Live Blogging the SBOE Hearing on Science III

11:30 a.m. – Another entrepreneur warns of the consequences of giving Texas a reputation as being hostile to sound science education.

11:44 – A creationist testifier: “Why are we supporting such a theory (evolution) that has no evidence supporting it?” Really? That’s the kind of stunning ignorance on display before the state board today.

11:53 – Josh Rosenau at his Thoughts from Kansas blog explains what state board member Cynthia Dunbar said in November about a Nobel laureate actually being skeptical of evolution. He nails it, explaining very clearly how evolution deniers are distorting facts in support of an ideological agenda.

12:03 – Ide Trotter, associated with the creationist group Texans for Better Science Education, is up. He argues that modern scientific theories make evolutionary theory “more difficult to believe,” but evolutionists are trying to censor those counter arguments.

12:06 – Ryan Valentine, deputy director of the Texas Freedom Network, is up now. Ryan reminds the board that four creationist members tried to reject proposed biology textbooks in 2003 because those books didn’t include phony “weaknesses” of evolution. He calls on the board not to ignore the teachers, academics, scientists and other experts who oppose requiring that students learn phony challenges to evolution.

12:14 – We’re taking a break from live blogging while we prepare for a short press conference. Live blogging will continue after lunch, when the board’s planned evolution “show trial” begins, featuring scientists and evolution opponents on a so-called “expert” reviewer panel. Check back in around 1:30. There’s a lot more to come.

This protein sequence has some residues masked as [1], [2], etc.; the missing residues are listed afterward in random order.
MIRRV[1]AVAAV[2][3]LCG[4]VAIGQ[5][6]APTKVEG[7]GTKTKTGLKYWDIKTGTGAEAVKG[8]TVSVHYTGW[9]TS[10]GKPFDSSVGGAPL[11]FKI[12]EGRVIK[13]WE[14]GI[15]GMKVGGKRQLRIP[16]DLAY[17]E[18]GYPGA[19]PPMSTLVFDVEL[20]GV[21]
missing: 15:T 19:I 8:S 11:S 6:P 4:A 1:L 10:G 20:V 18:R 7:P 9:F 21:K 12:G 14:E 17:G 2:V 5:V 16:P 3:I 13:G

5 thoughts on “Live Blogging the SBOE Hearing on Science III

  1. Every Texas HS graduate should make a pilgrimage(online?) to TFN and others in appreciation for all the hard work everyone there has done, and continues to do, to insure that a proper science education is instilled in their minds. Really, you all are truly heroes. Thank you so much for your dedication to this extremely important issue.

    It is my fervent hope that, once victory over creationism in the science classrooms has been achieved, I never hear the name Cynthia Dunbar again, unless it’s to announce her resignation.

  2. Wow, thanks for this! The creationists mean well, but they won’t accept that science and religion are not the same.

  3. This is very informative – I feel very fortunate that you are there, and somewhat hopeful that evidence-based science will prevail.

    These arguments are not new and perhaps point to the need for a better way to go about textbook adoption. Is it still the case that the Texas market is so big that the rest of the country gets only textbooks that Texas approves?